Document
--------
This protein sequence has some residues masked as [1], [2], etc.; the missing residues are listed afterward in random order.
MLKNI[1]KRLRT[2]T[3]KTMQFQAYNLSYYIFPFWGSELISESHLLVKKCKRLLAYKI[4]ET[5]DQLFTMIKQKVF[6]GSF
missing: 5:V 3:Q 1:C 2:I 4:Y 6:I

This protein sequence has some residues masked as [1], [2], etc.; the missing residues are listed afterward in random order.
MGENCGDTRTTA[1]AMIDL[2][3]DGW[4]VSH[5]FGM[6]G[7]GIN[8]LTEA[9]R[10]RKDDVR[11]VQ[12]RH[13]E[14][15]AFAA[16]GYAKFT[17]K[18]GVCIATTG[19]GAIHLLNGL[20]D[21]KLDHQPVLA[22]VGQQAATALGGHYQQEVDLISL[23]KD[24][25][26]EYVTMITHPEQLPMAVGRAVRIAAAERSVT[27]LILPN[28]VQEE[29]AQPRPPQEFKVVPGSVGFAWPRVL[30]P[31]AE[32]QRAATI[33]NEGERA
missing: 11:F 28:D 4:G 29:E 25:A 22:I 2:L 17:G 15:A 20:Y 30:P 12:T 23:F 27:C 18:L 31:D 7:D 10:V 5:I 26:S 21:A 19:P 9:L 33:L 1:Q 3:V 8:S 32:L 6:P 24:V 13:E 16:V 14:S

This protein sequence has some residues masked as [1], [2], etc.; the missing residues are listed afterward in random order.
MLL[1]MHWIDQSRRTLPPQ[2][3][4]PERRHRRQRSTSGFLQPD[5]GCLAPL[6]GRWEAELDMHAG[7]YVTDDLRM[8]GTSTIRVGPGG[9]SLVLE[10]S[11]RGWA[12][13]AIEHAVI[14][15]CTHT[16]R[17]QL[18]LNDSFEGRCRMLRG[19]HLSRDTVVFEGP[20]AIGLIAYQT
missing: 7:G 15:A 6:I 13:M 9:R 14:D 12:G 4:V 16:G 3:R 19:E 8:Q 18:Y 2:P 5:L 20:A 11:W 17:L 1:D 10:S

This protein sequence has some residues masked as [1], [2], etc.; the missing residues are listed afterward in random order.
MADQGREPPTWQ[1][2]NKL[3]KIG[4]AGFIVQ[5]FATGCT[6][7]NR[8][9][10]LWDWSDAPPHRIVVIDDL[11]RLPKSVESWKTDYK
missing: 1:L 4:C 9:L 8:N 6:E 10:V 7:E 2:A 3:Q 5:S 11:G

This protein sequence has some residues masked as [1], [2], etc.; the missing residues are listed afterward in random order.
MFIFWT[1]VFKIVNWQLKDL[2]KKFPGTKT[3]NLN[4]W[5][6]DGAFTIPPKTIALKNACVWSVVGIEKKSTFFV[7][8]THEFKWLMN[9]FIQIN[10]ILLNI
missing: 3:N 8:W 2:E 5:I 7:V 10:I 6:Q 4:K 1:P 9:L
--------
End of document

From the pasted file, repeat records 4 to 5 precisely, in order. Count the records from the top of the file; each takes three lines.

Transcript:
This protein sequence has some residues masked as [1], [2], etc.; the missing residues are listed afterward in random order.
MADQGREPPTWQ[1][2]NKL[3]KIG[4]AGFIVQ[5]FATGCT[6][7]NR[8][9][10]LWDWSDAPPHRIVVIDDL[11]RLPKSVESWKTDYK
missing: 1:L 4:C 9:L 8:N 6:E 10:V 7:E 2:A 3:Q 5:S 11:G

This protein sequence has some residues masked as [1], [2], etc.; the missing residues are listed afterward in random order.
MFIFWT[1]VFKIVNWQLKDL[2]KKFPGTKT[3]NLN[4]W[5][6]DGAFTIPPKTIALKNACVWSVVGIEKKSTFFV[7][8]THEFKWLMN[9]FIQIN[10]ILLNI
missing: 3:N 8:W 2:E 5:I 7:V 10:I 6:Q 4:K 1:P 9:L